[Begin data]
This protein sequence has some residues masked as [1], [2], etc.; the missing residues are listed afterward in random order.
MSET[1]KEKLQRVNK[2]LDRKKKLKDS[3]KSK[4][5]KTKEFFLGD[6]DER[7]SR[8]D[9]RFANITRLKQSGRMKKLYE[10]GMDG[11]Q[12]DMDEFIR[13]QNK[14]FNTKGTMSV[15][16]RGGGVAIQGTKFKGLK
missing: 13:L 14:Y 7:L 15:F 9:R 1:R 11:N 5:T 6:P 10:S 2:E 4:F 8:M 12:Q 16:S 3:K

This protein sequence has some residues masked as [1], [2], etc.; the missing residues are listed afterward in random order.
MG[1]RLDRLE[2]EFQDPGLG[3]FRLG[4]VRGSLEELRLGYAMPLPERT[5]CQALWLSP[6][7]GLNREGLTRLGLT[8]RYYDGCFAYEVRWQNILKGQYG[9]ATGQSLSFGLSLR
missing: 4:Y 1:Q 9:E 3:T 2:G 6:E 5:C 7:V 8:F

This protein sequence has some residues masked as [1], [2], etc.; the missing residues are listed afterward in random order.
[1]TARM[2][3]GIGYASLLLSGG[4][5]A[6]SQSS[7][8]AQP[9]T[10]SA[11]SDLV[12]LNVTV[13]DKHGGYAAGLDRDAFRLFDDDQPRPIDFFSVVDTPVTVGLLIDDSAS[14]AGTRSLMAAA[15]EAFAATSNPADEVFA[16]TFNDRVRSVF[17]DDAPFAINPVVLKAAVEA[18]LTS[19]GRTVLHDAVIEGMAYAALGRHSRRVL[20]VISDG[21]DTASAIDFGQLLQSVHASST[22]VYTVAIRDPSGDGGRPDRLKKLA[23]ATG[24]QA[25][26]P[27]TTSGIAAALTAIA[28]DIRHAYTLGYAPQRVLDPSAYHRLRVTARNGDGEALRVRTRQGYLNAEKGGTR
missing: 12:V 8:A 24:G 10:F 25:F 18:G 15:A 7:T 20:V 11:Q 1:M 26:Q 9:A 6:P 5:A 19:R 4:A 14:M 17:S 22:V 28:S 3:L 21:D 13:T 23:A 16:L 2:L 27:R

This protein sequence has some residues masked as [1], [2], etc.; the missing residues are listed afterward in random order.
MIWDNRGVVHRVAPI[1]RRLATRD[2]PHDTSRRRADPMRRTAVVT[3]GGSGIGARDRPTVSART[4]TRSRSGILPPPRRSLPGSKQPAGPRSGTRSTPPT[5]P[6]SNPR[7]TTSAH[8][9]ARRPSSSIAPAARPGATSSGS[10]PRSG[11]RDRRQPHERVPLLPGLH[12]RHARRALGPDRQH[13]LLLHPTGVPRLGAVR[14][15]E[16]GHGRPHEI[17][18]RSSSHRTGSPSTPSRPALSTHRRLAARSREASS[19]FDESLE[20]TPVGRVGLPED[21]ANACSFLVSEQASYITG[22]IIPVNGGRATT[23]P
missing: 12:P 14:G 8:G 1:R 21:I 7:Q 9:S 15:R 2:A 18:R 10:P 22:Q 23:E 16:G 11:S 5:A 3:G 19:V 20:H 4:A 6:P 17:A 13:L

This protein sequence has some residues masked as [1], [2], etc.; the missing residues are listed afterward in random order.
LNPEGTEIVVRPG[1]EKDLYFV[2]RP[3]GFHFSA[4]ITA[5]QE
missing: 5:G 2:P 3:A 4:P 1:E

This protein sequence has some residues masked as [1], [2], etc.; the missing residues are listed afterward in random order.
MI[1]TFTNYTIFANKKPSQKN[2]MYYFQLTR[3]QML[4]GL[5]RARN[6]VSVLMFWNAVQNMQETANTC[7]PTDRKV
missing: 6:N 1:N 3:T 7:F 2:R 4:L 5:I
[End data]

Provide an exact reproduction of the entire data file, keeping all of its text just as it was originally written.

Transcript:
This protein sequence has some residues masked as [1], [2], etc.; the missing residues are listed afterward in random order.
MSET[1]KEKLQRVNK[2]LDRKKKLKDS[3]KSK[4][5]KTKEFFLGD[6]DER[7]SR[8]D[9]RFANITRLKQSGRMKKLYE[10]GMDG[11]Q[12]DMDEFIR[13]QNK[14]FNTKGTMSV[15][16]RGGGVAIQGTKFKGLK
missing: 13:L 14:Y 7:L 15:F 9:R 1:R 11:N 5:T 6:P 10:S 2:E 4:F 8:M 12:Q 16:S 3:K

This protein sequence has some residues masked as [1], [2], etc.; the missing residues are listed afterward in random order.
MG[1]RLDRLE[2]EFQDPGLG[3]FRLG[4]VRGSLEELRLGYAMPLPERT[5]CQALWLSP[6][7]GLNREGLTRLGLT[8]RYYDGCFAYEVRWQNILKGQYG[9]ATGQSLSFGLSLR
missing: 4:Y 1:Q 9:E 3:T 2:G 6:E 5:C 7:V 8:F

This protein sequence has some residues masked as [1], [2], etc.; the missing residues are listed afterward in random order.
[1]TARM[2][3]GIGYASLLLSGG[4][5]A[6]SQSS[7][8]AQP[9]T[10]SA[11]SDLV[12]LNVTV[13]DKHGGYAAGLDRDAFRLFDDDQPRPIDFFSVVDTPVTVGLLIDDSAS[14]AGTRSLMAAA[15]EAFAATSNPADEVFA[16]TFNDRVRSVF[17]DDAPFAINPVVLKAAVEA[18]LTS[19]GRTVLHDAVIEGMAYAALGRHSRRVL[20]VISDG[21]DTASAIDFGQLLQSVHASST[22]VYTVAIRDPSGDGGRPDRLKKLA[23]ATG[24]QA[25][26]P[27]TTSGIAAALTAIA[28]DIRHAYTLGYAPQRVLDPSAYHRLRVTARNGDGEALRVRTRQGYLNAEKGGTR
missing: 12:V 8:A 24:G 10:F 25:F 18:G 15:A 7:T 20:V 11:Q 1:M 26:Q 9:A 6:P 5:A 19:R 4:A 14:M 17:S 22:V 28:S 3:L 21:D 13:T 23:A 16:L 2:L 27:R

This protein sequence has some residues masked as [1], [2], etc.; the missing residues are listed afterward in random order.
MIWDNRGVVHRVAPI[1]RRLATRD[2]PHDTSRRRADPMRRTAVVT[3]GGSGIGARDRPTVSART[4]TRSRSGILPPPRRSLPGSKQPAGPRSGTRSTPPT[5]P[6]SNPR[7]TTSAH[8][9]ARRPSSSIAPAARPGATSSGS[10]PRSG[11]RDRRQPHERVPLLPGLH[12]RHARRALGPDRQH[13]LLLHPTGVPRLGAVR[14][15]E[16]GHGRPHEI[17][18]RSSSHRTGSPSTPSRPALSTHRRLAARSREASS[19]FDESLE[20]TPVGRVGLPED[21]ANACSFLVSEQASYITG[22]IIPVNGGRATT[23]P
missing: 12:P 14:G 8:G 1:R 21:I 7:Q 9:S 15:R 2:A 18:R 10:P 22:Q 23:E 16:G 11:S 5:A 3:G 19:V 20:H 4:A 6:P 17:A 13:L

This protein sequence has some residues masked as [1], [2], etc.; the missing residues are listed afterward in random order.
LNPEGTEIVVRPG[1]EKDLYFV[2]RP[3]GFHFSA[4]ITA[5]QE
missing: 5:G 2:P 3:A 4:P 1:E

This protein sequence has some residues masked as [1], [2], etc.; the missing residues are listed afterward in random order.
MI[1]TFTNYTIFANKKPSQKN[2]MYYFQLTR[3]QML[4]GL[5]RARN[6]VSVLMFWNAVQNMQETANTC[7]PTDRKV
missing: 6:N 1:N 3:T 7:F 2:R 4:L 5:I